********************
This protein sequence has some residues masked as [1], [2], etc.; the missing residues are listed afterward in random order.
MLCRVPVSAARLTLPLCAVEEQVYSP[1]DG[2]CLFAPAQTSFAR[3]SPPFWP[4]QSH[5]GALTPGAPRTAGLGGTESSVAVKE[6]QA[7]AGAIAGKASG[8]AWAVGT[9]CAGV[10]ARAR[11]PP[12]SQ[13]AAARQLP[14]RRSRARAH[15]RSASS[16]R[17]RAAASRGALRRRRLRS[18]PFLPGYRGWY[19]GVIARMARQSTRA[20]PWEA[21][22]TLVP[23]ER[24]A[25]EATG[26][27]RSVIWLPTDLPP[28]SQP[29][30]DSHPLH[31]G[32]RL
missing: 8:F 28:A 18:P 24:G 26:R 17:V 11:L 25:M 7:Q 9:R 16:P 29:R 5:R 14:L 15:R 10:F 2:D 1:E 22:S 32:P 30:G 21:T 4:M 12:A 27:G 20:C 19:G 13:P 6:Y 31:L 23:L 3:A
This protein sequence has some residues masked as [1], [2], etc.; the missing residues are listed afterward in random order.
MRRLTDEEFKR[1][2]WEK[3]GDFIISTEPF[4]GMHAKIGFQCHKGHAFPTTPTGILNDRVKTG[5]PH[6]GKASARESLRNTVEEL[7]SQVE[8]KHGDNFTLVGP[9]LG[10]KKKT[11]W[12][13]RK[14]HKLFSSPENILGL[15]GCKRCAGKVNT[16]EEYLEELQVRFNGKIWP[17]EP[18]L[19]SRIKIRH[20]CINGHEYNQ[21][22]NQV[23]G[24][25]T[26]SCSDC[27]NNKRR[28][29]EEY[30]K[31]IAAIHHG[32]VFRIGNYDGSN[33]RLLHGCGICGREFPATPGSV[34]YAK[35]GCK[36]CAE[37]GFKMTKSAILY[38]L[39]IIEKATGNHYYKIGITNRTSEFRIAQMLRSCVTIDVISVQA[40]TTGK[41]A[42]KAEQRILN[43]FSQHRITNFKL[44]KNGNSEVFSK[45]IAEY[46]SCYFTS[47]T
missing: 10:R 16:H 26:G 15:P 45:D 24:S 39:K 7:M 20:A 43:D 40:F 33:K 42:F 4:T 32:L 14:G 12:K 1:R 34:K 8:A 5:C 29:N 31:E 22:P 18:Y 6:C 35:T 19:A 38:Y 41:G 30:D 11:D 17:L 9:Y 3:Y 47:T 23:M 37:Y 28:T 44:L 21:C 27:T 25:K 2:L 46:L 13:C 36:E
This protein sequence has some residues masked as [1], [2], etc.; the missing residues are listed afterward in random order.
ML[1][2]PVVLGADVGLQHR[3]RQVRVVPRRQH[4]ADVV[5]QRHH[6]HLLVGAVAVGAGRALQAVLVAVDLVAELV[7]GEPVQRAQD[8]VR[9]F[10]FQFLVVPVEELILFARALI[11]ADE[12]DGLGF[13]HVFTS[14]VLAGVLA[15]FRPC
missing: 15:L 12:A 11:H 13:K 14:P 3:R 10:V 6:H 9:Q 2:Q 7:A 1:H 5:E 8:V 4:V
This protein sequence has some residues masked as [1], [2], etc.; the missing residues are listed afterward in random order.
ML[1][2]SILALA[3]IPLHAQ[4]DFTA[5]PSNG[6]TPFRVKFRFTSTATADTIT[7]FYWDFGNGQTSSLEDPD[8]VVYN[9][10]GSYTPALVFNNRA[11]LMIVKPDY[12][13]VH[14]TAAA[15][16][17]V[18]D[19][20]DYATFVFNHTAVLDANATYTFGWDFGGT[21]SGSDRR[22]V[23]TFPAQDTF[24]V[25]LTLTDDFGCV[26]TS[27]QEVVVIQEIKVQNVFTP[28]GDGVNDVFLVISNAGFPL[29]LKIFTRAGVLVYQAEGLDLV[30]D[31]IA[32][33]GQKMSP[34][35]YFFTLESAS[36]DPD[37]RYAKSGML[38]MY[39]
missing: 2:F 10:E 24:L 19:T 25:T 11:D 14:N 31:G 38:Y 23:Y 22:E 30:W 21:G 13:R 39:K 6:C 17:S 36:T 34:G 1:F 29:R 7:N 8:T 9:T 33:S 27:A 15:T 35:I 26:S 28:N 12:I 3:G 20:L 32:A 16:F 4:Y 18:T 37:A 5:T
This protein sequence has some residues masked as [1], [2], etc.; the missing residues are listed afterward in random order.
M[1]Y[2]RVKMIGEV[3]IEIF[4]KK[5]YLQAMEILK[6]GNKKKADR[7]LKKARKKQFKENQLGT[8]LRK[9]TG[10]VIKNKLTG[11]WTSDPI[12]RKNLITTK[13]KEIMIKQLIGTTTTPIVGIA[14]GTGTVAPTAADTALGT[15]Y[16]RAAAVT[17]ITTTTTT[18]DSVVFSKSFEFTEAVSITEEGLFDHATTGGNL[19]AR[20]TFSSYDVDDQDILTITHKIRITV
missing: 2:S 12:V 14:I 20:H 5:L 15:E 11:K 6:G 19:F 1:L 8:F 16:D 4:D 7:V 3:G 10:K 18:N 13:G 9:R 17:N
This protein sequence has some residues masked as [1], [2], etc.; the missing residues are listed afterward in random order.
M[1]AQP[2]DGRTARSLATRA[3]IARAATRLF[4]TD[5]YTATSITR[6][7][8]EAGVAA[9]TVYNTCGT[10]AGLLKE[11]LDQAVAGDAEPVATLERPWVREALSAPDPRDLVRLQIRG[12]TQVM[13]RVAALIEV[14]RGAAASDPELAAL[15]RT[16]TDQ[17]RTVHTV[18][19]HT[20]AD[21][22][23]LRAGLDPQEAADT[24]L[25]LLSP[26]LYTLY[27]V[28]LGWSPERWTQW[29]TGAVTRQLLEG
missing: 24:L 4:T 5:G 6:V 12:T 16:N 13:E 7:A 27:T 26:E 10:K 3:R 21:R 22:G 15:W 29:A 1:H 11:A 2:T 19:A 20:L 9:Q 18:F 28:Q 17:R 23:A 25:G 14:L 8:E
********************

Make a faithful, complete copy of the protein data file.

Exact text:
This protein sequence has some residues masked as [1], [2], etc.; the missing residues are listed afterward in random order.
MLCRVPVSAARLTLPLCAVEEQVYSP[1]DG[2]CLFAPAQTSFAR[3]SPPFWP[4]QSH[5]GALTPGAPRTAGLGGTESSVAVKE[6]QA[7]AGAIAGKASG[8]AWAVGT[9]CAGV[10]ARAR[11]PP[12]SQ[13]AAARQLP[14]RRSRARAH[15]RSASS[16]R[17]RAAASRGALRRRRLRS[18]PFLPGYRGWY[19]GVIARMARQSTRA[20]PWEA[21][22]TLVP[23]ER[24]A[25]EATG[26][27]RSVIWLPTDLPP[28]SQP[29][30]DSHPLH[31]G[32]RL
missing: 8:F 28:A 18:P 24:G 26:R 17:V 11:L 25:M 7:Q 9:R 16:P 29:R 5:R 14:L 15:R 10:F 2:D 1:E 22:S 32:P 30:G 21:T 4:M 12:A 27:G 20:C 19:G 13:P 6:Y 31:L 23:L 3:A
This protein sequence has some residues masked as [1], [2], etc.; the missing residues are listed afterward in random order.
MRRLTDEEFKR[1][2]WEK[3]GDFIISTEPF[4]GMHAKIGFQCHKGHAFPTTPTGILNDRVKTG[5]PH[6]GKASARESLRNTVEEL[7]SQVE[8]KHGDNFTLVGP[9]LG[10]KKKT[11]W[12][13]RK[14]HKLFSSPENILGL[15]GCKRCAGKVNT[16]EEYLEELQVRFNGKIWP[17]EP[18]L[19]SRIKIRH[20]CINGHEYNQ[21][22]NQV[23]G[24][25]T[26]SCSDC[27]NNKRR[28][29]EEY[30]K[31]IAAIHHG[32]VFRIGNYDGSN[33]RLLHGCGICGREFPATPGSV[34]YAK[35]GCK[36]CAE[37]GFKMTKSAILY[38]L[39]IIEKATGNHYYKIGITNRTSEFRIAQMLRSCVTIDVISVQA[40]TTGK[41]A[42]KAEQRILN[43]FSQHRITNFKL[44]KNGNSEVFSK[45]IAEY[46]SCYFTS[47]T
missing: 10:R 16:H 26:G 15:P 45:D 24:S 39:K 7:M 20:A 43:D 40:F 33:K 42:F 4:T 32:L 14:G 12:K 1:R 34:K 8:A 5:C 29:N 31:E 22:P 18:Y 6:C 35:T 19:A 38:Y 41:G 30:D 11:D 17:L 9:Y 3:Y 47:T 23:M 37:Y 28:T 44:L 21:C 27:T 25:K 2:L 46:L 13:C 36:E
This protein sequence has some residues masked as [1], [2], etc.; the missing residues are listed afterward in random order.
ML[1][2]PVVLGADVGLQHR[3]RQVRVVPRRQH[4]ADVV[5]QRHH[6]HLLVGAVAVGAGRALQAVLVAVDLVAELV[7]GEPVQRAQD[8]VR[9]F[10]FQFLVVPVEELILFARALI[11]ADE[12]DGLGF[13]HVFTS[14]VLAGVLA[15]FRPC
missing: 15:L 12:A 11:H 13:K 14:P 3:R 10:V 6:H 9:Q 2:Q 7:A 1:H 5:E 8:V 4:V
This protein sequence has some residues masked as [1], [2], etc.; the missing residues are listed afterward in random order.
ML[1][2]SILALA[3]IPLHAQ[4]DFTA[5]PSNG[6]TPFRVKFRFTSTATADTIT[7]FYWDFGNGQTSSLEDPD[8]VVYN[9][10]GSYTPALVFNNRA[11]LMIVKPDY[12][13]VH[14]TAAA[15][16][17]V[18]D[19][20]DYATFVFNHTAVLDANATYTFGWDFGGT[21]SGSDRR[22]V[23]TFPAQDTF[24]V[25]LTLTDDFGCV[26]TS[27]QEVVVIQEIKVQNVFTP[28]GDGVNDVFLVISNAGFPL[29]LKIFTRAGVLVYQAEGLDLV[30]D[31]IA[32][33]GQKMSP[34][35]YFFTLESAS[36]DPD[37]RYAKSGML[38]MY[39]
missing: 2:F 10:E 24:L 19:T 25:T 11:D 14:N 31:G 38:Y 23:Y 22:E 30:W 21:G 13:R 39:K 6:C 17:S 36:T 34:G 1:F 29:R 7:N 8:T 9:T 33:S 27:A 15:T 35:I 26:S 28:N 12:I 3:G 20:L 32:A 16:F 4:Y 18:T 37:A 5:T
This protein sequence has some residues masked as [1], [2], etc.; the missing residues are listed afterward in random order.
M[1]Y[2]RVKMIGEV[3]IEIF[4]KK[5]YLQAMEILK[6]GNKKKADR[7]LKKARKKQFKENQLGT[8]LRK[9]TG[10]VIKNKLTG[11]WTSDPI[12]RKNLITTK[13]KEIMIKQLIGTTTTPIVGIA[14]GTGTVAPTAADTALGT[15]Y[16]RAAAVT[17]ITTTTTT[18]DSVVFSKSFEFTEAVSITEEGLFDHATTGGNL[19]AR[20]TFSSYDVDDQDILTITHKIRITV
missing: 2:S 12:V 14:I 20:H 5:L 15:E 11:K 6:G 19:F 1:L 8:F 16:D 4:D 7:V 3:G 10:K 18:N 13:G 9:R 17:N
This protein sequence has some residues masked as [1], [2], etc.; the missing residues are listed afterward in random order.
M[1]AQP[2]DGRTARSLATRA[3]IARAATRLF[4]TD[5]YTATSITR[6][7][8]EAGVAA[9]TVYNTCGT[10]AGLLKE[11]LDQAVAGDAEPVATLERPWVREALSAPDPRDLVRLQIRG[12]TQVM[13]RVAALIEV[14]RGAAASDPELAAL[15]RT[16]TDQ[17]RTVHTV[18][19]HT[20]AD[21][22][23]LRAGLDPQEAADT[24]L[25]LLSP[26]LYTLY[27]V[28]LGWSPERWTQW[29]TGAVTRQLLEG
missing: 24:L 4:T 5:G 6:V 12:T 16:N 13:E 7:A 27:T 26:E 10:K 3:R 21:R 22:G 15:W 29:A 1:H 11:A 2:T 19:A 20:L 9:Q 18:F 28:Q 17:R 23:A 25:G 14:L 8:E